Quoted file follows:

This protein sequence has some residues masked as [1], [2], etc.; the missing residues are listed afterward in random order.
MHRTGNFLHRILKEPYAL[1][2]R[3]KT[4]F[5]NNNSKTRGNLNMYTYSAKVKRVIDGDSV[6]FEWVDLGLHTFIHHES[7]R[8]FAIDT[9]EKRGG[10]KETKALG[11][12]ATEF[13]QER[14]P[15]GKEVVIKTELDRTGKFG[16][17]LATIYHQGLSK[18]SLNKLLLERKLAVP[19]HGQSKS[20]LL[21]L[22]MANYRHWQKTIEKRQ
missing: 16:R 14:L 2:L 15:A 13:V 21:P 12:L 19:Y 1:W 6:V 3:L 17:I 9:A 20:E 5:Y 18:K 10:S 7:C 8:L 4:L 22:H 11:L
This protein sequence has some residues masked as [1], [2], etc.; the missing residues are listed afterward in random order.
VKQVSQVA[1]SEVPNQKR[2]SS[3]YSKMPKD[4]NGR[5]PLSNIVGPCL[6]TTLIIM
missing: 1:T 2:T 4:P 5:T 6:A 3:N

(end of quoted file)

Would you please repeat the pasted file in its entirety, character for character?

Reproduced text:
This protein sequence has some residues masked as [1], [2], etc.; the missing residues are listed afterward in random order.
MHRTGNFLHRILKEPYAL[1][2]R[3]KT[4]F[5]NNNSKTRGNLNMYTYSAKVKRVIDGDSV[6]FEWVDLGLHTFIHHES[7]R[8]FAIDT[9]EKRGG[10]KETKALG[11][12]ATEF[13]QER[14]P[15]GKEVVIKTELDRTGKFG[16][17]LATIYHQGLSK[18]SLNKLLLERKLAVP[19]HGQSKS[20]LL[21]L[22]MANYRHWQKTIEKRQ
missing: 16:R 14:L 2:L 15:A 13:V 21:P 12:L 19:Y 1:W 6:V 3:L 17:I 9:A 20:E 5:Y 18:K 10:S 7:C 8:L 4:L 22:H 11:L
This protein sequence has some residues masked as [1], [2], etc.; the missing residues are listed afterward in random order.
VKQVSQVA[1]SEVPNQKR[2]SS[3]YSKMPKD[4]NGR[5]PLSNIVGPCL[6]TTLIIM
missing: 1:T 2:T 4:P 5:T 6:A 3:N